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Renovating the wheel
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Implement a higher minimum wage for jobs that list an Associate's
degree in the job requirements, and an even higher one for jobs that
require a bachelor's degree. This is posted in response to a huge
number of employers requiring college degrees and only paying a
buck or two above minimum wage.
||Glass ceilings institutionalized.
Some people might say that a college degree now is
equivalent to a grade school diploma 60 years ago?
Set a minimum wage and no one will pay more than
Start a union and become the next Jimmy Hoffa?
||// Set a minimum wage and no one will pay more than the
|| That's what folks said 60 years when the minimum wage was first
implemented as part of the New Deal, and it hasn't proven true yet.
||I was hoping for Pay Scale According to Height... (I'll be rich some day) [ ]
||[+] because this would also encourage people to get a better education.
||Average college graduate salary is $46,000
SimplyHired. High School graduates average salary
|| Regulations like this would only hurt the job
for those you seek to help. And why does
from college make you eligible for a higher salary,
beyond what the market bears? Someone has to
be paid more because they were in a fraternity
and spent at least a year in a drunken stupor, and
are able to muse philosophically on Tumbler
||Looking at several job boards (Craigslist, Monster Jobs, Snag-A-Job,
CareerBuilder, etc) I've seen countless jobs with college degrees listed
in the requirements and offering a wage no higher than many entry-
level jobs with no degree requirement. About 4 years ago, I took a job
in Loss Prevention (I was a thief-catcher). My starting wage was
$12.00 per hour, no college degree or formal education required.
Looking through Craigslist just last week, I found a hotel looking for a
front desk receptionist which required a Bachelor's Degree and a
starting hourly wage of $9.80. The problem with this is that folks who
take such jobs are driving wages down for the rest of us by
encouraging employers to employ such practices.
|| Proffers hand to be shook...
||You are taking a naive approach to comparing
wages. You can't
compare jobs in such unrelated fields directly by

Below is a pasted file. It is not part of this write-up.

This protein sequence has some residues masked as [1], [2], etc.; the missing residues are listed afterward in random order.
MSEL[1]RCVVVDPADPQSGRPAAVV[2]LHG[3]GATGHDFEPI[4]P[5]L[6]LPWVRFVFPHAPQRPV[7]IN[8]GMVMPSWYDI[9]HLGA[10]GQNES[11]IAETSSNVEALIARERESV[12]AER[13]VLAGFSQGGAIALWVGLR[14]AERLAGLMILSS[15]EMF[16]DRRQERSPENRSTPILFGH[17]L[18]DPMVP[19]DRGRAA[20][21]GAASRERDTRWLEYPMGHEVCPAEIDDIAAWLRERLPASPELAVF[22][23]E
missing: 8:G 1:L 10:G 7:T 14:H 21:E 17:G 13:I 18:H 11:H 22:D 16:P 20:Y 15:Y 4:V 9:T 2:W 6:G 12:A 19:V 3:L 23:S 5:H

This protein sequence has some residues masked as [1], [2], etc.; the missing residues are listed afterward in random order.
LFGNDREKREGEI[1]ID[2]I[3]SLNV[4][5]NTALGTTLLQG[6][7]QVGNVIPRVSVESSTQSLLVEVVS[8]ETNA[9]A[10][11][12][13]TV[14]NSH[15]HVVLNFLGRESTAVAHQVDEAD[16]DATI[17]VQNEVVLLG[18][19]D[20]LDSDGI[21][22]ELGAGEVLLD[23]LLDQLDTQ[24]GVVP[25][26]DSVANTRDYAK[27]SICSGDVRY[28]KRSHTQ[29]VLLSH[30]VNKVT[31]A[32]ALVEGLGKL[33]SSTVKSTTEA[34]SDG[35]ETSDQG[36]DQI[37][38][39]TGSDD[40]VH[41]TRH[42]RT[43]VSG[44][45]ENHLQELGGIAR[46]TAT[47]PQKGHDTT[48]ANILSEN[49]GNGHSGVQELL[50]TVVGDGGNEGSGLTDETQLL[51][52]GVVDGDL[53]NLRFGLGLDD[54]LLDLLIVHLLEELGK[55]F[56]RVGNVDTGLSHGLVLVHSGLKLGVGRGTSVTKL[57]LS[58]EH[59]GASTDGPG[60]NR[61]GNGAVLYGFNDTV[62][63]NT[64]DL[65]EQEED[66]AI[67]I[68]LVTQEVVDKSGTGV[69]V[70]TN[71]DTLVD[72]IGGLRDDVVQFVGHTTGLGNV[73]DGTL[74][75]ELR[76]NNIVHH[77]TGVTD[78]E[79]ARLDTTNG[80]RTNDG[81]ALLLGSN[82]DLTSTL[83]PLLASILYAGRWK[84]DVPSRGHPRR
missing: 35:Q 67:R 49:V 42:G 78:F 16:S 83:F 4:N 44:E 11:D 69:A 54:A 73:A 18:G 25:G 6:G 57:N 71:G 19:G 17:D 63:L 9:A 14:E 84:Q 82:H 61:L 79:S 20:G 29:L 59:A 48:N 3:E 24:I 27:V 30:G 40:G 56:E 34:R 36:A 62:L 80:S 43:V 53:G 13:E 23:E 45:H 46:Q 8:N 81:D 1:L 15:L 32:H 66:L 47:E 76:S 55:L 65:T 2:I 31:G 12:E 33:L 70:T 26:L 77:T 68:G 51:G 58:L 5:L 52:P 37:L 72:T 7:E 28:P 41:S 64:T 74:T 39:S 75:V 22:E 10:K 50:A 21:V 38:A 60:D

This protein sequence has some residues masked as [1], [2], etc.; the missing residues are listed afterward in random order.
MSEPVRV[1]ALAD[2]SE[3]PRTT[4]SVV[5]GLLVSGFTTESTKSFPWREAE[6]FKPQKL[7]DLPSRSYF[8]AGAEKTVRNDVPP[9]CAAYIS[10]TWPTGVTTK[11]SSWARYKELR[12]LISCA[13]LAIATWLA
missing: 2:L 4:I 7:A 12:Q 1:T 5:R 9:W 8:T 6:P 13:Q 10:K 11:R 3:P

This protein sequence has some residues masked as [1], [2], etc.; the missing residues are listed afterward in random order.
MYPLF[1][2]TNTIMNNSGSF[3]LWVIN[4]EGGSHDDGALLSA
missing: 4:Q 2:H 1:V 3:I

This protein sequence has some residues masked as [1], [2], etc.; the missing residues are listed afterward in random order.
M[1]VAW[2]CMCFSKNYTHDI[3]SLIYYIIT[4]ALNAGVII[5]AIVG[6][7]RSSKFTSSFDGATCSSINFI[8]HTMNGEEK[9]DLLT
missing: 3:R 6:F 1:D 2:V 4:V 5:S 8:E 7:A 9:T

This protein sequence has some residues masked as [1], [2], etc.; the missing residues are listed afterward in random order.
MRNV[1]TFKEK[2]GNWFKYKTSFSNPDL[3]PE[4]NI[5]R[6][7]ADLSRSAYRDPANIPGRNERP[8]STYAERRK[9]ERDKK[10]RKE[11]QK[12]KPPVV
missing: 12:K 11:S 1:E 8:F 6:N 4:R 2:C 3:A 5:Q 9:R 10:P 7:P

wages and required
credentials, because you're not looking at the
totality of the
circumstances. You don't know what other benefits
the job as a hotel
clerk offers. I'm not just talking about things like
health coverage and
such, either. To a newly minted college graduate
with a degree in
hospitality management, a $9.80/hour job as a
front desk clerk could be
a critical foot in the door opportunity, and a way
to get an on-the-job
education in interacting with the public in such a
setting, all as a
stepping stone towards a career in management. A
job paying more
hourly just to catch people trying to rip off
electronics, on the other
hand, is a dead end for that person career-wise.
And some people may
simply prefer the hotel job, and are unwilling to
stand in a store
checking people's receipts for eight hours a day.
|| The problem with your idea is the problem with all
minimum wage laws
they reduce the number of available jobs, while
increasing the number
of people seeking those jobs. You can come up with
all sorts of sophistry
to explain why you think that's not true, and point
to all sorts of skewed
evidence to demonstrate otherwise, but it really
comes down to
Microeconomics 101. It's a simple matter of supply
and demand. Setting
an artificial floor for the supply (i.e. jobs available
at a given wage) and
demand (people willing to work at a given wage)
creates a shortfall, unless that floor is below the
intersection of the two
curves (in which case it has no effect anyway,
because all jobs are filled
at a rate higher than the minimum wage).
|| Setting a minimum wage for jobs requiring a
college degree would only
make the current problem facing college graduates
an inability to find
jobs after graduationeven worse. [-]
||That front desk job might be a good stepping stone towards a better
job, but itself is not worthy of a college education. It's an entry level
job that any highschool grad could be taught to do, and highschool
grads shouldn't have to compete with college grads for the same
||So college graduates should be denied entry level jobs
because they're overqualified? Or they should be given a
magical free pass to take higher level jobs, even if those
jobs require experience they could only have gained by
doing an entry level job? Your argument makes no sense
either way. Why bother getting a degree, if it will only be
an impediment to you getting a job?
|| If the hotel specifies the job requires a degree, it's because
they're interested in attracting people with degrees. If they
think they can do that by paying $9.80/hour, then what
business is it of yours to tell them they should pay more?
Maybe they only want to attract people who are willing to
take a low paying job initially but want to advance quickly,
and feel that by paying more they will encourage people to
apply who aren't really looking for a career with the
company, but are simply filling time until their novel gets
|| Besides, this idea is fundamentally impossible to